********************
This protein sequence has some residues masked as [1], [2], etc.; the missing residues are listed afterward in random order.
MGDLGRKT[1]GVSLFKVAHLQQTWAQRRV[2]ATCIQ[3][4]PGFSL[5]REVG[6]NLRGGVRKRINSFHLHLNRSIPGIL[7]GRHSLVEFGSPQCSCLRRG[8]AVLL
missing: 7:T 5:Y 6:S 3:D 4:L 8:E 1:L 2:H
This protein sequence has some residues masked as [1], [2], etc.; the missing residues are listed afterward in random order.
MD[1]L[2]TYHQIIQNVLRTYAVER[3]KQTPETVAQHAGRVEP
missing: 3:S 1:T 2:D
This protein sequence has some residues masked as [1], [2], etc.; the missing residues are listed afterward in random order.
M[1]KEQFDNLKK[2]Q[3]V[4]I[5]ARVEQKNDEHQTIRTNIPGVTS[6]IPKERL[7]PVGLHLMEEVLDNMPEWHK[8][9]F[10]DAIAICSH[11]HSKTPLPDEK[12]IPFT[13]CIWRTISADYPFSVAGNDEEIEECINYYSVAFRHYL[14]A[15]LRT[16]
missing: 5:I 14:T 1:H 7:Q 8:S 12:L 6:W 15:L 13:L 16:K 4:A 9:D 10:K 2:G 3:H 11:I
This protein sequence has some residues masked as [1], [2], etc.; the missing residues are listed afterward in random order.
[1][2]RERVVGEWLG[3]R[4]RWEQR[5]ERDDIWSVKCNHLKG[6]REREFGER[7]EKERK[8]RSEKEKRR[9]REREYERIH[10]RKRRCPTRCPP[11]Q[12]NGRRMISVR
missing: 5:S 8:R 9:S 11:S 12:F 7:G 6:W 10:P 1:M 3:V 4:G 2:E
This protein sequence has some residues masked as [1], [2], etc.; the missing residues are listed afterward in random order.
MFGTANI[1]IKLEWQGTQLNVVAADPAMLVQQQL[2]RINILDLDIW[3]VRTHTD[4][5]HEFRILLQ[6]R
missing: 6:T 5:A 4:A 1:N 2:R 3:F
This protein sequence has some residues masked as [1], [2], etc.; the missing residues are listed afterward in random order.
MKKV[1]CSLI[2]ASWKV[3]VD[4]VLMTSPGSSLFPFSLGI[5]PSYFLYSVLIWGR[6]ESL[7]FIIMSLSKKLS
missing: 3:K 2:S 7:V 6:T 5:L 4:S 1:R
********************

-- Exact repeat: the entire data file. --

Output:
This protein sequence has some residues masked as [1], [2], etc.; the missing residues are listed afterward in random order.
MGDLGRKT[1]GVSLFKVAHLQQTWAQRRV[2]ATCIQ[3][4]PGFSL[5]REVG[6]NLRGGVRKRINSFHLHLNRSIPGIL[7]GRHSLVEFGSPQCSCLRRG[8]AVLL
missing: 7:T 5:Y 6:S 3:D 4:L 8:E 1:L 2:H
This protein sequence has some residues masked as [1], [2], etc.; the missing residues are listed afterward in random order.
MD[1]L[2]TYHQIIQNVLRTYAVER[3]KQTPETVAQHAGRVEP
missing: 3:S 1:T 2:D
This protein sequence has some residues masked as [1], [2], etc.; the missing residues are listed afterward in random order.
M[1]KEQFDNLKK[2]Q[3]V[4]I[5]ARVEQKNDEHQTIRTNIPGVTS[6]IPKERL[7]PVGLHLMEEVLDNMPEWHK[8][9]F[10]DAIAICSH[11]HSKTPLPDEK[12]IPFT[13]CIWRTISADYPFSVAGNDEEIEECINYYSVAFRHYL[14]A[15]LRT[16]
missing: 5:I 14:T 1:H 7:Q 8:S 12:L 6:W 15:L 13:L 16:K 4:A 9:D 10:K 2:G 3:H 11:I
This protein sequence has some residues masked as [1], [2], etc.; the missing residues are listed afterward in random order.
[1][2]RERVVGEWLG[3]R[4]RWEQR[5]ERDDIWSVKCNHLKG[6]REREFGER[7]EKERK[8]RSEKEKRR[9]REREYERIH[10]RKRRCPTRCPP[11]Q[12]NGRRMISVR
missing: 5:S 8:R 9:S 11:S 12:F 7:G 6:W 10:P 1:M 3:V 4:G 2:E
This protein sequence has some residues masked as [1], [2], etc.; the missing residues are listed afterward in random order.
MFGTANI[1]IKLEWQGTQLNVVAADPAMLVQQQL[2]RINILDLDIW[3]VRTHTD[4][5]HEFRILLQ[6]R
missing: 6:T 5:A 4:A 1:N 2:R 3:F
This protein sequence has some residues masked as [1], [2], etc.; the missing residues are listed afterward in random order.
MKKV[1]CSLI[2]ASWKV[3]VD[4]VLMTSPGSSLFPFSLGI[5]PSYFLYSVLIWGR[6]ESL[7]FIIMSLSKKLS
missing: 3:K 2:S 7:V 6:T 5:L 4:S 1:R